Wednesday, October 31, 2007

For the Love of Theatre, or How the hell did we end up with a dog?!?

Oh, the things we do for the things and people we love. We currently - possibly temporarily, possibly permanently - have a dog. We're outnumbers by the animals now. Surely, there will be a revolution in the house hold. Oh, who am I kidding? The cats already rule.

So, here's a picture of said doggy.
He is a four year-old Chow mix and he's very docile. He's a beast, no doubt, but quite tame. In the past 12 hours of baby-sitting him, I've heard him bark twice. Once, when Hannah was sniffing him out and he turned to quickly. She was startled and battled at him. This scared him and he retreated to a corner to hide from her. The other time was when I put him in his cage for the day. He seems to know he'd be in the cage for a while and wanted out. Other than that, he's been a sweetheart. And he snores a little.

Now, the question is how the heck did we end up with this dog. Well, wifey is working on a show, a stage version of Steinbeck's, "Of Mice and Men." They need a live dog for one brief scene. The producer called up the SPCA and set this up. The show puts in the program that this dog can be adopted and how the audience can go about it and the SPCA provides the dog. It's a little ingenious way to get a dog adopted. In the show, the dog comes out briefly, then is taken off stage to be shot because he's lame or something. At the end of the show, the dog come back for curtain call and people will be told he's available for adoption. What better what to emphasize the dog's need for a home than to pull on the audience's heart strings by killing him in the story?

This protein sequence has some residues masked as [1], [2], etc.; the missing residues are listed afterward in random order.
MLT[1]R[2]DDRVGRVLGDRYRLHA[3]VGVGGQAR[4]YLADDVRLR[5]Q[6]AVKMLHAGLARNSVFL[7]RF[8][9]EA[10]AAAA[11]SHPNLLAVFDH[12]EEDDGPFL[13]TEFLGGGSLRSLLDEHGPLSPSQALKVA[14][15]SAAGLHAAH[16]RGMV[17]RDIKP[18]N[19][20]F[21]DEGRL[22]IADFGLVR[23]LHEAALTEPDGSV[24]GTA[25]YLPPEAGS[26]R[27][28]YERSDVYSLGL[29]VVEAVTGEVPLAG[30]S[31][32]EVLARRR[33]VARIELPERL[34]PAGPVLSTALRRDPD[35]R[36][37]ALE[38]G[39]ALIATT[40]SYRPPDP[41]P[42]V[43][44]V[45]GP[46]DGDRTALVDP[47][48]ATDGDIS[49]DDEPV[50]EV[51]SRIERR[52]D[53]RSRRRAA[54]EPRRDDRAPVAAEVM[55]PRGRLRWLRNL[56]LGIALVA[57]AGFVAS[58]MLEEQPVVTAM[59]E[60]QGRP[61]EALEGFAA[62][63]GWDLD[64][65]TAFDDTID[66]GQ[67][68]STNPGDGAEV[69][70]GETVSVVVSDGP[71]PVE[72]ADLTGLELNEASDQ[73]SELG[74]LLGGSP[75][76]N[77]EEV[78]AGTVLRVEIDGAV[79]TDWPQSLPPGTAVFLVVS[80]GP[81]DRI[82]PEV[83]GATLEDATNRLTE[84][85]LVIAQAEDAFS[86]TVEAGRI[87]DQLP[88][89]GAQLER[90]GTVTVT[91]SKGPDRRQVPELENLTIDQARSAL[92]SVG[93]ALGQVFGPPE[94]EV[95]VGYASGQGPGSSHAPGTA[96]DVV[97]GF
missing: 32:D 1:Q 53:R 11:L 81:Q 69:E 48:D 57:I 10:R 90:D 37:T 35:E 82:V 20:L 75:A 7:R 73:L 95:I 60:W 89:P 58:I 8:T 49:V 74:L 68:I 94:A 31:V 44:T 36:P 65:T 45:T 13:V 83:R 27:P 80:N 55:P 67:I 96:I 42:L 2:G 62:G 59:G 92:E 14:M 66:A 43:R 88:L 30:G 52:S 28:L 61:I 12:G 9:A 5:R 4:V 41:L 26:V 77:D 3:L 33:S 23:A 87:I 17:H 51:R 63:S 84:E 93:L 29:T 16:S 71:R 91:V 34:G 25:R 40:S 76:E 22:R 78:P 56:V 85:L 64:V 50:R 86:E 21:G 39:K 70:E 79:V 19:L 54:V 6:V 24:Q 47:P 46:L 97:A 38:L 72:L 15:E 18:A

The only problem is by the time the show opens, wifey and the kid may have already adopted him.

During the rehearsal process and the run of the show, someone has to take care of the dog. Another cast member volunteered, but apparently had to back out of that. And, so because we love theatre, we're baby-sitting the dog. By the time I got to rehearsal last night to get the cage, wifey was already smitten. Sonuvabitch.

Actually, I'm not totally against adopting him. As long as those two agree to step up their responsibilities around the house - keeping the house cleaner and less cluttered - I don't think it would be a problem to have the dog. Except maybe when my mother comes to visit... My biggest concern is the cats. Hannah seems to be ok with the dog. Jack and Misfit are either under the bed or in the closet... Understandably hiding from this behemoth.

The way I see it, there's no need to do the paper work to officially adopt him until after the show is over. After all, if someone else wants him, I don't have a problem with that. Of course, the kid is incredibly excited and why shouldn't he be? He wanted us to wake him up early this morning so he could walk the dog. Hey, this is a good opportunity to teach him some responsibility. I mean, we have the dog for a month. Maybe in that time, the kid can show he's willing to do what it takes to have a dog. Then, after he's proven himself, we can discuss the matter further.